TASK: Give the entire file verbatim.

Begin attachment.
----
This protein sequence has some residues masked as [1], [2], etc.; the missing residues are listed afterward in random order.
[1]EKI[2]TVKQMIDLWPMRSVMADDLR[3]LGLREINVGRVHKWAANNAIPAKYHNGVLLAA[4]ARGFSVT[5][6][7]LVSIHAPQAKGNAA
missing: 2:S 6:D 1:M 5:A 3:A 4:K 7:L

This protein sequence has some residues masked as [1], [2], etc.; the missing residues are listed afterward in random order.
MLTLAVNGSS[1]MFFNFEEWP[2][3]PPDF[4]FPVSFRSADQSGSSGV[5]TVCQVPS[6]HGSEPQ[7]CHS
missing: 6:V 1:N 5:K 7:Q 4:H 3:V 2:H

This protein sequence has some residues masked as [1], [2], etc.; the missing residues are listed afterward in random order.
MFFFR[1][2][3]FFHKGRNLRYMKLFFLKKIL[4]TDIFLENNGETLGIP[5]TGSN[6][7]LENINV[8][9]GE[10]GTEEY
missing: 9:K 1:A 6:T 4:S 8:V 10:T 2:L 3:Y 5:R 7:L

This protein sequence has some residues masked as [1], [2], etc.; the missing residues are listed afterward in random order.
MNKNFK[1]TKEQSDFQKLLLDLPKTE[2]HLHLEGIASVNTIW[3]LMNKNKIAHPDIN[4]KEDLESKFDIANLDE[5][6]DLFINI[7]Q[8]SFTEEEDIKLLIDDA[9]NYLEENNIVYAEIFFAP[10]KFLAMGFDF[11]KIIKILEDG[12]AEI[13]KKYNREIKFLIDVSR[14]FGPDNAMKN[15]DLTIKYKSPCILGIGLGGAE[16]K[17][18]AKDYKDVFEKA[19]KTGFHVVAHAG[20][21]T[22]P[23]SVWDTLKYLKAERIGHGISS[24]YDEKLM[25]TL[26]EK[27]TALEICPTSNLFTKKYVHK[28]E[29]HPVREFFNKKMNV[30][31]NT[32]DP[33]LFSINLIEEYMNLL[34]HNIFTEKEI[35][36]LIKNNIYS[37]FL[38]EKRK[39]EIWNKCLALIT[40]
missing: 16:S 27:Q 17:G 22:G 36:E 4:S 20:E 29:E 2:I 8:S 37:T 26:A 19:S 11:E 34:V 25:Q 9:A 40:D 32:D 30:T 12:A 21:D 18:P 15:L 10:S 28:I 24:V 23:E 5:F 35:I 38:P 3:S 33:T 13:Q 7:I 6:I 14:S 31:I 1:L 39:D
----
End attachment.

This protein sequence has some residues masked as [1], [2], etc.; the missing residues are listed afterward in random order.
[1]EKI[2]TVKQMIDLWPMRSVMADDLR[3]LGLREINVGRVHKWAANNAIPAKYHNGVLLAA[4]ARGFSVT[5][6][7]LVSIHAPQAKGNAA
missing: 2:S 6:D 1:M 5:A 3:A 4:K 7:L

This protein sequence has some residues masked as [1], [2], etc.; the missing residues are listed afterward in random order.
MLTLAVNGSS[1]MFFNFEEWP[2][3]PPDF[4]FPVSFRSADQSGSSGV[5]TVCQVPS[6]HGSEPQ[7]CHS
missing: 6:V 1:N 5:K 7:Q 4:H 3:V 2:H

This protein sequence has some residues masked as [1], [2], etc.; the missing residues are listed afterward in random order.
MFFFR[1][2][3]FFHKGRNLRYMKLFFLKKIL[4]TDIFLENNGETLGIP[5]TGSN[6][7]LENINV[8][9]GE[10]GTEEY
missing: 9:K 1:A 6:T 4:S 8:V 10:T 2:L 3:Y 5:R 7:L

This protein sequence has some residues masked as [1], [2], etc.; the missing residues are listed afterward in random order.
MNKNFK[1]TKEQSDFQKLLLDLPKTE[2]HLHLEGIASVNTIW[3]LMNKNKIAHPDIN[4]KEDLESKFDIANLDE[5][6]DLFINI[7]Q[8]SFTEEEDIKLLIDDA[9]NYLEENNIVYAEIFFAP[10]KFLAMGFDF[11]KIIKILEDG[12]AEI[13]KKYNREIKFLIDVSR[14]FGPDNAMKN[15]DLTIKYKSPCILGIGLGGAE[16]K[17][18]AKDYKDVFEKA[19]KTGFHVVAHAG[20][21]T[22]P[23]SVWDTLKYLKAERIGHGISS[24]YDEKLM[25]TL[26]EK[27]TALEICPTSNLFTKKYVHK[28]E[29]HPVREFFNKKMNV[30][31]NT[32]DP[33]LFSINLIEEYMNLL[34]HNIFTEKEI[35][36]LIKNNIYS[37]FL[38]EKRK[39]EIWNKCLALIT[40]
missing: 16:S 27:Q 17:G 22:G 36:E 4:S 20:E 29:E 2:I 8:S 37:T 26:A 19:S 11:E 34:V 25:Q 9:A 40:D 32:D 30:T 12:A 21:D 18:P 15:L 10:S 28:I 24:V 23:E 5:F 35:I 38:P 3:S 33:T 13:Q 7:I 6:I 14:S 31:I 1:L 39:D